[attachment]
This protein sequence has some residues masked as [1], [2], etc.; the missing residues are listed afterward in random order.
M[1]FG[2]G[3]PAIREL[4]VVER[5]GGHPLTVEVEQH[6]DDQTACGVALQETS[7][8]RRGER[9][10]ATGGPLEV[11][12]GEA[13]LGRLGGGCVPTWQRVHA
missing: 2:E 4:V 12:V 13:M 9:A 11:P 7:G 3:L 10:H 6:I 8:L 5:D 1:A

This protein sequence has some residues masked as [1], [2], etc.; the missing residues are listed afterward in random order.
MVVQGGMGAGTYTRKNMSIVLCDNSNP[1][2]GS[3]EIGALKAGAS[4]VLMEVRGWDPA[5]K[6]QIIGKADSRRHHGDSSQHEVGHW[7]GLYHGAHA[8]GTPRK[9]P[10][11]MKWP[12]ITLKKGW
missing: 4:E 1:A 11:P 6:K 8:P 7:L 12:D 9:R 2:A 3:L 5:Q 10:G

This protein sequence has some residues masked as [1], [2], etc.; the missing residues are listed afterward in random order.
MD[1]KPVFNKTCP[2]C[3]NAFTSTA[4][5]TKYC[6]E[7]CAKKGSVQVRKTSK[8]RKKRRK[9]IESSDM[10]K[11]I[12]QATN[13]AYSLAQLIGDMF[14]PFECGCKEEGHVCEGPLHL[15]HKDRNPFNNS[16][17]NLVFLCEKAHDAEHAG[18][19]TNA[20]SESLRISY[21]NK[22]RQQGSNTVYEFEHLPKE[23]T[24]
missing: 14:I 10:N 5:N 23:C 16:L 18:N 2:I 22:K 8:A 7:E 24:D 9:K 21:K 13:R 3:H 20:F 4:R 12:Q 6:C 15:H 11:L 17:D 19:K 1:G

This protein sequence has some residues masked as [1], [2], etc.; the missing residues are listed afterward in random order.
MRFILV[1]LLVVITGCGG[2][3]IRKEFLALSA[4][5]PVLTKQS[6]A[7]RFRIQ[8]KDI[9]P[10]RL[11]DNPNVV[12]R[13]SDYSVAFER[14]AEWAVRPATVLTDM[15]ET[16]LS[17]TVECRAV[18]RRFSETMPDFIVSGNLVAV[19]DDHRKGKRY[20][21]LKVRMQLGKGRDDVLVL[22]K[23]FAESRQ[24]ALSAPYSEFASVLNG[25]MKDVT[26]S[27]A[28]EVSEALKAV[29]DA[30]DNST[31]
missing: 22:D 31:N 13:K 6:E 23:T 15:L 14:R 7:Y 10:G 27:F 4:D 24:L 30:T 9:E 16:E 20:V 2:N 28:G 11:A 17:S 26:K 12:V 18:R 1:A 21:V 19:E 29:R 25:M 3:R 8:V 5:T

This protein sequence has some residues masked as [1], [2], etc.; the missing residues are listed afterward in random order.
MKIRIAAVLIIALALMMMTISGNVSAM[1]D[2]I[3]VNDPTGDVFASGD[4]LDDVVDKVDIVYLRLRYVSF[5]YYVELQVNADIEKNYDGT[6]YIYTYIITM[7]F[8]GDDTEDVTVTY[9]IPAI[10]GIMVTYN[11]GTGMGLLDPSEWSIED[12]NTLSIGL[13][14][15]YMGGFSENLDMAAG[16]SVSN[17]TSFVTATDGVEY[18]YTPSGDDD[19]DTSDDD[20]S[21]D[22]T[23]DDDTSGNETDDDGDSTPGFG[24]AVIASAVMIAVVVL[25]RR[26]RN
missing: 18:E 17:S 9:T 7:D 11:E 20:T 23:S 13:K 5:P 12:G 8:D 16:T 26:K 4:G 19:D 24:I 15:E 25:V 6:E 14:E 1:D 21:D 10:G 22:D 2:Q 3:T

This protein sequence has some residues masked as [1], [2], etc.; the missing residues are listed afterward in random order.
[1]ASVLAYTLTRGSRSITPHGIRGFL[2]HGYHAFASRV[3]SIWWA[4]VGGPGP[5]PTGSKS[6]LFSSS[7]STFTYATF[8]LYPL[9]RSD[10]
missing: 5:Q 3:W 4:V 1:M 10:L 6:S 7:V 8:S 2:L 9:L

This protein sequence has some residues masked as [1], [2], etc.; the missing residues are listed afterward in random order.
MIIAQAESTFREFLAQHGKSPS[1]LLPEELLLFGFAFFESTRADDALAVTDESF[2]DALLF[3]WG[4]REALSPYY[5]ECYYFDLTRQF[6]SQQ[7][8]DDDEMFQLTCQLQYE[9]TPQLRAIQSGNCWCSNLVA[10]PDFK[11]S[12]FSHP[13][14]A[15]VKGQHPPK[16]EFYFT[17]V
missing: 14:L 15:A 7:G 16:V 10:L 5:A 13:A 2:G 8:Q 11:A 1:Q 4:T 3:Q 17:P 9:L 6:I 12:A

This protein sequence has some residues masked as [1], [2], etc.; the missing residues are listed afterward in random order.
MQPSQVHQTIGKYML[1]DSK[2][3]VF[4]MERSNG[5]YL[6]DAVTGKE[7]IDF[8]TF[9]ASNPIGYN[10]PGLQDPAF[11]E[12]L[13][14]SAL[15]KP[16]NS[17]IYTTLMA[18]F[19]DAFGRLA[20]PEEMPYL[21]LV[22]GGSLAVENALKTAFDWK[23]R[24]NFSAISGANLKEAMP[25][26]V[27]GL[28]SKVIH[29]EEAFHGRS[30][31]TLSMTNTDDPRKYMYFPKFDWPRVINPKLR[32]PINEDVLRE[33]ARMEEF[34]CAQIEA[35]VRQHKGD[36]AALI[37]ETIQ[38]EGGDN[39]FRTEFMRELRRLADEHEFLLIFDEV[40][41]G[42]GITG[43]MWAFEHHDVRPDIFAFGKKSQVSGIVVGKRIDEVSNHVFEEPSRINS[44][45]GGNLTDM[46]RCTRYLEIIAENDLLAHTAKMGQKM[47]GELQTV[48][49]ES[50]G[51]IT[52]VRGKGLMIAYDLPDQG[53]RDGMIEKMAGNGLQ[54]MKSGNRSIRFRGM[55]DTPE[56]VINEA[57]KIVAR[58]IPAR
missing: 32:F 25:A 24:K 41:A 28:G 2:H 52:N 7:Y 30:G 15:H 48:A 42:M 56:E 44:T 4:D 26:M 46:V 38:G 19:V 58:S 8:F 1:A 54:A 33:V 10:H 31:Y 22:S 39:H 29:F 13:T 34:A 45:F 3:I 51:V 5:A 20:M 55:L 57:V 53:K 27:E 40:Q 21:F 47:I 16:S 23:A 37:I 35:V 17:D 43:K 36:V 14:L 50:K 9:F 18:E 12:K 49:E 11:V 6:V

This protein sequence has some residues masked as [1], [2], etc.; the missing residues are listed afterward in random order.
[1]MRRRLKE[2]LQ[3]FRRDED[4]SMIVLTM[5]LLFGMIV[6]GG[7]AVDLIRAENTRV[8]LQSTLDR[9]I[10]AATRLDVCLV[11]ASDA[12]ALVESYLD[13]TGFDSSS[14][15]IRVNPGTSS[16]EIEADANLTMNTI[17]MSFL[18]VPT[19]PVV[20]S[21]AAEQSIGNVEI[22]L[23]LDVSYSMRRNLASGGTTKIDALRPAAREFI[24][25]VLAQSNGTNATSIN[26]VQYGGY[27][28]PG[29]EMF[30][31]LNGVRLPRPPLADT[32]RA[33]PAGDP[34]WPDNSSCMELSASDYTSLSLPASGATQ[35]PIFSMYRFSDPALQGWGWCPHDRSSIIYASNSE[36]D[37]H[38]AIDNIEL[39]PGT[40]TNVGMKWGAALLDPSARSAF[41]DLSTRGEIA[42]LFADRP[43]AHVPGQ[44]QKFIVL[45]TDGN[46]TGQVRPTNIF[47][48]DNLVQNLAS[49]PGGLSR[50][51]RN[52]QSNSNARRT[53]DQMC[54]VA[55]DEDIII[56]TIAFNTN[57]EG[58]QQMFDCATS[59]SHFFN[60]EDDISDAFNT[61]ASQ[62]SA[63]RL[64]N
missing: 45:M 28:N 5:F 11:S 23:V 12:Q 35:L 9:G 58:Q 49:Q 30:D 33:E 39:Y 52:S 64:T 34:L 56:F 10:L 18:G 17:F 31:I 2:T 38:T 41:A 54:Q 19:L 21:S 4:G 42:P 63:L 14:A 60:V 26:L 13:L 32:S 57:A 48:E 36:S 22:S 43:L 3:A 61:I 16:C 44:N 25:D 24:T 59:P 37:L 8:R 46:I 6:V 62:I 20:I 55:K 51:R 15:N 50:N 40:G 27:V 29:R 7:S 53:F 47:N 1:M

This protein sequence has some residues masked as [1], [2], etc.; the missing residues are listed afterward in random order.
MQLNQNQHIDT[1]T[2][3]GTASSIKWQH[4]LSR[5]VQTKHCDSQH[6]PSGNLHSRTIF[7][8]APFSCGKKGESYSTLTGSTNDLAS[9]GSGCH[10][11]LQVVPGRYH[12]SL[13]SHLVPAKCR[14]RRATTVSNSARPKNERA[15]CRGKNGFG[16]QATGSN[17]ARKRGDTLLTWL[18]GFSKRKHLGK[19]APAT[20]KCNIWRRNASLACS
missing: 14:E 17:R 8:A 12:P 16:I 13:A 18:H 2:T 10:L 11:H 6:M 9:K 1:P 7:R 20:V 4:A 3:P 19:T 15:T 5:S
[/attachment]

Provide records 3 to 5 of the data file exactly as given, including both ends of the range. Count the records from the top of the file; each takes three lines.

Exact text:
This protein sequence has some residues masked as [1], [2], etc.; the missing residues are listed afterward in random order.
MD[1]KPVFNKTCP[2]C[3]NAFTSTA[4][5]TKYC[6]E[7]CAKKGSVQVRKTSK[8]RKKRRK[9]IESSDM[10]K[11]I[12]QATN[13]AYSLAQLIGDMF[14]PFECGCKEEGHVCEGPLHL[15]HKDRNPFNNS[16][17]NLVFLCEKAHDAEHAG[18][19]TNA[20]SESLRISY[21]NK[22]RQQGSNTVYEFEHLPKE[23]T[24]
missing: 14:I 10:N 5:N 23:C 16:L 18:N 2:I 22:K 8:A 7:E 24:D 9:K 21:K 13:R 3:H 20:F 4:R 12:Q 6:C 15:H 11:L 17:D 19:K 1:G

This protein sequence has some residues masked as [1], [2], etc.; the missing residues are listed afterward in random order.
MRFILV[1]LLVVITGCGG[2][3]IRKEFLALSA[4][5]PVLTKQS[6]A[7]RFRIQ[8]KDI[9]P[10]RL[11]DNPNVV[12]R[13]SDYSVAFER[14]AEWAVRPATVLTDM[15]ET[16]LS[17]TVECRAV[18]RRFSETMPDFIVSGNLVAV[19]DDHRKGKRY[20][21]LKVRMQLGKGRDDVLVL[22]K[23]FAESRQ[24]ALSAPYSEFASVLNG[25]MKDVT[26]S[27]A[28]EVSEALKAV[29]DA[30]DNST[31]
missing: 22:D 31:N 13:K 6:E 23:T 15:L 14:R 7:Y 10:G 27:F 4:D 24:L 30:T 9:E 16:E 20:V 2:N 28:G 11:A 17:S 26:K 12:V 18:R 1:A 21:V 19:E 29:R 25:M 3:R 8:V 5:T

This protein sequence has some residues masked as [1], [2], etc.; the missing residues are listed afterward in random order.
MKIRIAAVLIIALALMMMTISGNVSAM[1]D[2]I[3]VNDPTGDVFASGD[4]LDDVVDKVDIVYLRLRYVSF[5]YYVELQVNADIEKNYDGT[6]YIYTYIITM[7]F[8]GDDTEDVTVTY[9]IPAI[10]GIMVTYN[11]GTGMGLLDPSEWSIED[12]NTLSIGL[13][14][15]YMGGFSENLDMAAG[16]SVSN[17]TSFVTATDGVEY[18]YTPSGDDD[19]DTSDDD[20]S[21]D[22]T[23]DDDTSGNETDDDGDSTPGFG[24]AVIASAVMIAVVVL[25]RR[26]RN
missing: 18:E 17:S 9:T 7:D 11:E 20:T 23:S 13:K 5:P 12:G 8:D 16:T 26:K 4:G 19:D 24:I 15:E 25:V 6:E 14:E 1:D 21:D 10:G 22:D 2:Q 3:T